Study outlines how Rotterdam’s industrial sector can comply with Paris Agreement

Research by the Wuppertal Institute has mapped out which transition pathways Rotterdam’s industrial sector can follow to drastically cut back its COâ‚‚ emissions, while continuing to manufacture products for which there is a public demand like fuels and chemical products.

The main conclusion of this study is that by using a number of different techniques, it is possible to reduce COâ‚‚ emissions by up to 98%. The institute’s study was commissioned by the Port of Rotterdam Authority, which aims to turn Rotterdam’s port area into a frontrunner in the current energy transition.

Allard Castelein, CEO of the Port of Rotterdam Authority: “The research shows that it is possible to drastically reduce COâ‚‚ emissions, and that the various projects we are presently working on align very well with the detailed transition pathways – particularly the utilisation of residual heat and the capture and storage of COâ‚‚. But the report also establishes that many of the local companies will need to switch to different technology in the decades ahead. The energy transition involves a large number of steps taken by a large number of parties over an extended period. The present study shows that this transition is feasible, and can mainly be seen as a call to launch new initiatives. Start with a small project and scale it up later on. We can do this in Rotterdam, although we do require a robust long-term policy and the support of both the Dutch state and the European Union.”

The German Wuppertal Institute for Climate, Environment and Energy has researched which options Rotterdam has to bring its industrial sector in line with the targets set out in the Paris Agreement on climate change. Winding down specific industrial activities is out of the question, since in the longer term, our society will continue to need all sorts of chemical products and fuels. While certain parts of the transport network can be electrified, for the time being, this still presents a challenge in the case of aviation and marine shipping. And ceasing particular industrial activities in Europe would only result in our importing the associated products. On balance, this would merely lead to the relocation of industry, with many people here losing their job. In other words, it makes more sense to realise a transition towards production with a significantly smaller COâ‚‚ footprint. The Wuppertal Institute has worked out four possible transition pathways in this context.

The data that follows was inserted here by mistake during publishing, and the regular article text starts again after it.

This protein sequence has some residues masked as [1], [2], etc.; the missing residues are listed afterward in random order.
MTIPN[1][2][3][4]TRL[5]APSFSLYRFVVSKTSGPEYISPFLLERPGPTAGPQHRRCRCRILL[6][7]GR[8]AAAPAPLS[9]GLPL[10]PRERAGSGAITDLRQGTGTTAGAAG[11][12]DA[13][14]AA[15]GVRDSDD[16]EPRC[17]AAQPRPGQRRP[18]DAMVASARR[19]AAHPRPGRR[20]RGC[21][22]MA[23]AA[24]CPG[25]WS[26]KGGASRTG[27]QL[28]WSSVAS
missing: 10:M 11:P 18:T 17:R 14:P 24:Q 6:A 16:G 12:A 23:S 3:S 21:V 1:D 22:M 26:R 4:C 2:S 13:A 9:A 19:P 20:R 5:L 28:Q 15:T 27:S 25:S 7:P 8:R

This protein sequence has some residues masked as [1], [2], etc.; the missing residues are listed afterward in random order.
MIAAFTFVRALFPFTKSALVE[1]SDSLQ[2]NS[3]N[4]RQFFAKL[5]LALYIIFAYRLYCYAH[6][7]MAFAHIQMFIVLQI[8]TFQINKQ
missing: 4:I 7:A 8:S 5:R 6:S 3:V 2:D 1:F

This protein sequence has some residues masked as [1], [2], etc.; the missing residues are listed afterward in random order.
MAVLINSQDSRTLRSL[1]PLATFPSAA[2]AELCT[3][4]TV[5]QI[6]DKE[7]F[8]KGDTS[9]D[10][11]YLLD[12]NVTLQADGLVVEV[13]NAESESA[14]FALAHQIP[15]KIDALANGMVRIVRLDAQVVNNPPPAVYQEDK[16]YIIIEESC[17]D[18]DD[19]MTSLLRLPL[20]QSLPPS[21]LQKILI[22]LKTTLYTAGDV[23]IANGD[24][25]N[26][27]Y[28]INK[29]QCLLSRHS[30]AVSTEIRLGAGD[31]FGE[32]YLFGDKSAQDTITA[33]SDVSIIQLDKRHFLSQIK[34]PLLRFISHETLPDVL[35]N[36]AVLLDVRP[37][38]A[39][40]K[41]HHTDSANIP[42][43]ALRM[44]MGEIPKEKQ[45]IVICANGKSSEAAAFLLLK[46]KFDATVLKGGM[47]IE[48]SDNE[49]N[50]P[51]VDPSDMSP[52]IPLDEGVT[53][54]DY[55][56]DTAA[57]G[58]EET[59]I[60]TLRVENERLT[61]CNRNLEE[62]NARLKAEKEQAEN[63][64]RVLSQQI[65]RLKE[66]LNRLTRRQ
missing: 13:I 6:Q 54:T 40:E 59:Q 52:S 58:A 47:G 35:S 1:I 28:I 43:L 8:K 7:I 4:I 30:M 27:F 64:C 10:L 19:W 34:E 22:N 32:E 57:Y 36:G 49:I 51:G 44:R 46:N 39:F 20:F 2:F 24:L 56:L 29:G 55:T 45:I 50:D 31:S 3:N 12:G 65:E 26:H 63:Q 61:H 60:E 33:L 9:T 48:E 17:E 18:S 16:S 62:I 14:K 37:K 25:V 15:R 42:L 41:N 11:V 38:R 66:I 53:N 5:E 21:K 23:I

Four transition pathways

The first pathway is a ‘Business as Usual’ scenario. As its name implies, this scenario does not involve any major breaks in the trend. Improved efficiency in the industrial sector thanks to the implementation of ‘best available technology’ will result in lower emission levels. In addition, production is expected to decrease as a result of a reduced demand for fuels. This scenario will result in 30% fewer COâ‚‚ emissions by 2050. This does not suffice to achieve the targets set out in the Paris Agreement. Representing a reduction of 75%, the second scenario, ‘Technological Progress’ is a lot closer to the mark. The key element in this scenario is the large-scale capture and storage of COâ‚‚.

Two other transition pathways presently suggest a potential COâ‚‚ reduction of 98%. One pathway is ‘Biomass and CCS’, which relies heavily on a combination of carbon capture and storage and the use of biomass as a feedstock for chemical production. The fourth and final pathway is ‘Closed Carbon Cycle’, which is focussed on closing various loops. While fossil resources are still used in this pathway, they are almost entirely recycled.


Each transition pathway presents its own challenges or bottlenecks, including the availability of sufficient biomass or the difficulty of capturing 100% of COâ‚‚ emissions or arranging a completely sustainable power generation system. Moreover, each transition pathway involves various technological uncertainties. Consequently, none of the aforementioned pathways can be considered a panacea – rather, we will need to use a combination of approaches to achieve our intended objective. In addition, the pathways all have a number of technologies in common, including hydrogen production based on electrolysis powered by sustainable energy (offshore wind power, for example), the electrification of industrial processes and the utilisation of residual heat.